III. EXISTING INSTITUTIONS AND MEASURES FOR INTEGRATING ENVIRONMENTAL CONCERNS INTO DEVELOPMENT PLANNING AND DECISION-MAKING FOR SUVA CITY
E. National government agencies that have an impact on the Suva environment
Of all the national government agencies the Ministry of Health has the greatest responsibility and direct impact on the environment of Suva. A range of diseases are linked to urban socio-economic and environmental problems such as poor informal housing, overcrowding, poor sanitation and hygiene, the absence of running water and poor nutrition.
The Ministry of Health is responsible for the Public Health Act which is implemented in collaboration with SCC and other local government authorities. The law on public nuisance under the Act provides some remedies for a multitude of environmental problems which have harmful health effects. Some specific situations which are considered to be a nuisance under the Act include: unsanitary streets, improperly kept water supplies; building refuse deposits; animal and bird shelters; polluting factories and businesses; overcrowded informal (squatter) housing; overcrowded cemeteries; and polluted harbours, rivers, ponds, ditches and foreshores.
Under the Public Health Act, local authorities such as SCC are vested with powers to control nuisances in their sanitary districts for public health and safety reasons. They are required to conduct inspections, determine sources of nuisances, and issue instructions for their abatement. Health officers or sanitary inspectors have the right to enter premises to examine the existence of a nuisance source at any time.
In response to air pollution, a National Air Pollution Control Unit was recently established by the Ministry of Health with the task of planning and implementing air pollution control programmes for the prevention and control of atmospheric pollution. The Unit is still in the start-up phase and needs further development. The services of an industrial chemist are required together with adequate laboratory facilities that provide full analytical capabilities.
Surveillance of water quality is done by the Ministry of Health pathology laboratory at the Colonial War Memorial Hospital. The laboratory carries out regular bacteriological monitoring of drinking water supplies. The Ministry of Health is also responsible for vector control. Dengue fever and filariasis are the most important mosquito-borne diseases prevalent in Fiji at present, although the incidence of both is sporadic. They are as much an urban disease problem as they are rural. In 1995, 21 per cent of the reported cases of dengue and 22 per cent of the filariasis cases occurred in the Suva area. Fiji is fortunate that it does not have malaria and a number of other mosquito-borne diseases.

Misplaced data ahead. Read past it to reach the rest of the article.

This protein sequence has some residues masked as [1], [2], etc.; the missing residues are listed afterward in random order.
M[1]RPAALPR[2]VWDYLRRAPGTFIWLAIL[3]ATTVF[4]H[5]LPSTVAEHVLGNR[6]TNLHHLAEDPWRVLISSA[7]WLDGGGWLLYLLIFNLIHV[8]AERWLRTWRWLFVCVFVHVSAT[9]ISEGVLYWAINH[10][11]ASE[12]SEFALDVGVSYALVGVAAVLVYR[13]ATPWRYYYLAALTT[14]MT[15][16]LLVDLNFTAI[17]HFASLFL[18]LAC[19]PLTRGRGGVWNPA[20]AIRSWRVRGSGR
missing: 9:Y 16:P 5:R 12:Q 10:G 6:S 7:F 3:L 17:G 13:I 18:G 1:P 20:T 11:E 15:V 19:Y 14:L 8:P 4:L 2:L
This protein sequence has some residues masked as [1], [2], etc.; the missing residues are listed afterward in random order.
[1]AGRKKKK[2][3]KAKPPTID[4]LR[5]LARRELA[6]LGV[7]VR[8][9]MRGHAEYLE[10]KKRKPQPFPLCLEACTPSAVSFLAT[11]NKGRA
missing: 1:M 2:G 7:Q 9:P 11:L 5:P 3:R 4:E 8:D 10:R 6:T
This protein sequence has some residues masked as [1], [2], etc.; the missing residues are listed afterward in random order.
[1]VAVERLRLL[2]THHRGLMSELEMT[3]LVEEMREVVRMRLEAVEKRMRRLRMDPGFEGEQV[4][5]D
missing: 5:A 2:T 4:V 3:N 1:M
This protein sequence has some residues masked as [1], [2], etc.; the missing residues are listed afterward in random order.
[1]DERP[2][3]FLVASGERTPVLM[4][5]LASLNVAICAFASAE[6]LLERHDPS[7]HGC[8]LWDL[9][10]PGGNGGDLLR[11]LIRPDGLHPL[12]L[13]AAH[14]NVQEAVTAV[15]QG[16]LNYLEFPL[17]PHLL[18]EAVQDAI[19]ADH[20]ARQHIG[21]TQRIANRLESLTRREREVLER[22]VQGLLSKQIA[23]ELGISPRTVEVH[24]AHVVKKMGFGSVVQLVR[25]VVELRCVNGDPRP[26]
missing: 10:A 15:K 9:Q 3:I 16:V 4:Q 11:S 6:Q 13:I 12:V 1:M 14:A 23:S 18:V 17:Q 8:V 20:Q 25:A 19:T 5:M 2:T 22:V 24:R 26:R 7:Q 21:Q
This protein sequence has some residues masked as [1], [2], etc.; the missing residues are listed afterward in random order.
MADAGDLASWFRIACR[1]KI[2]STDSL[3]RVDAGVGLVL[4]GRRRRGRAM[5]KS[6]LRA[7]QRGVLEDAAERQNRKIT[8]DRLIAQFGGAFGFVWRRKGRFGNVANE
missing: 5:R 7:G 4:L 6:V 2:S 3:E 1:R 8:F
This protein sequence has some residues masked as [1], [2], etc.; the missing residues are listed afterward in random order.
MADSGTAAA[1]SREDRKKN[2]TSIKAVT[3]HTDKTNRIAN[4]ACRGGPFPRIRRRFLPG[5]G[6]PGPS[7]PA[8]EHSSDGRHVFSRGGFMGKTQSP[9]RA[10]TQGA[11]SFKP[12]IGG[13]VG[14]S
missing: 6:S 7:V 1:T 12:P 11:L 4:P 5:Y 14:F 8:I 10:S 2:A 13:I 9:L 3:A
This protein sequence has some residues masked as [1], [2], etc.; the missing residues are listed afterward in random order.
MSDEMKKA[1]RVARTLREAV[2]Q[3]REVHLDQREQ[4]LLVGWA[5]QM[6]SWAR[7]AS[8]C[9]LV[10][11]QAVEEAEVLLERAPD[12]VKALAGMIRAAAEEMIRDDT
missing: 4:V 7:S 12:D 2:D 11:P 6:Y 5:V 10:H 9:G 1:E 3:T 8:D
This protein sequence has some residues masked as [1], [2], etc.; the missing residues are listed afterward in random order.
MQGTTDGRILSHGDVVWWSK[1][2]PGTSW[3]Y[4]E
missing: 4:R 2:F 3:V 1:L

Perhaps the most conspicuous pollute in Fiji is the cement manufacturing plant at Lami, on the outskirts of Suva. The factory smoke stack discharges large quantities of dust and particulates, and especially sulphur dioxide. Particularly effected by dust, smoke, odour and vapour are the surrounding residential areas from Uduya Point to Veisari. The Ministry of Health and the local government authorities have proved powerless in controlling that major public health problem. The factory is owned by Fijian Holdings Ltd, which represents indigenous provincial interests. It represents an excellent example of the protection of an import substitution industry with the full costs involved not being taken into account. It is also an example of communal interests taking preference over broader community interests. It remains to be seen whether or not the situation with respect to the cement factory will change with implementation of the Sustainable Development Act.